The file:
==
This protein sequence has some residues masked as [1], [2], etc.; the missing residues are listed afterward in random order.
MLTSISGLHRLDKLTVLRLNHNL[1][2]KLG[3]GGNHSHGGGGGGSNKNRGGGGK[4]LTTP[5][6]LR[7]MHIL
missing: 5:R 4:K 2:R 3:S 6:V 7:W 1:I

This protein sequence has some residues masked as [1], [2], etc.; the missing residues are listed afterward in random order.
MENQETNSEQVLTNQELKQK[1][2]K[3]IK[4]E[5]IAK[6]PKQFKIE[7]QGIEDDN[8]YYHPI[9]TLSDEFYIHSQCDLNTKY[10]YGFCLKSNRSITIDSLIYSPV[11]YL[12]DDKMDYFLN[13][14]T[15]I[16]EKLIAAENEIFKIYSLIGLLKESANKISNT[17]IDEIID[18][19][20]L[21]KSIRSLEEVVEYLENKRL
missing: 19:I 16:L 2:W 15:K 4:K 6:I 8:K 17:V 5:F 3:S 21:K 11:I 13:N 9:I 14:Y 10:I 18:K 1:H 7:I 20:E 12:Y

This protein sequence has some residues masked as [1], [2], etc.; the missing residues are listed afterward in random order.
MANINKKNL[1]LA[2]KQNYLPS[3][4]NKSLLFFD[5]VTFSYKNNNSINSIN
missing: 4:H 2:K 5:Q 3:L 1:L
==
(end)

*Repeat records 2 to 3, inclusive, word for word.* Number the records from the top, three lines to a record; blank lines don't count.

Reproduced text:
This protein sequence has some residues masked as [1], [2], etc.; the missing residues are listed afterward in random order.
MENQETNSEQVLTNQELKQK[1][2]K[3]IK[4]E[5]IAK[6]PKQFKIE[7]QGIEDDN[8]YYHPI[9]TLSDEFYIHSQCDLNTKY[10]YGFCLKSNRSITIDSLIYSPV[11]YL[12]DDKMDYFLN[13][14]T[15]I[16]EKLIAAENEIFKIYSLIGLLKESANKISNT[17]IDEIID[18][19][20]L[21]KSIRSLEEVVEYLENKRL
missing: 19:I 16:L 2:W 15:K 4:K 6:I 8:K 17:V 5:F 3:S 21:K 11:I 13:N 9:I 14:Y 10:I 18:K 1:H 7:I 20:E 12:Y

This protein sequence has some residues masked as [1], [2], etc.; the missing residues are listed afterward in random order.
MANINKKNL[1]LA[2]KQNYLPS[3][4]NKSLLFFD[5]VTFSYKNNNSINSIN
missing: 4:H 2:K 5:Q 3:L 1:L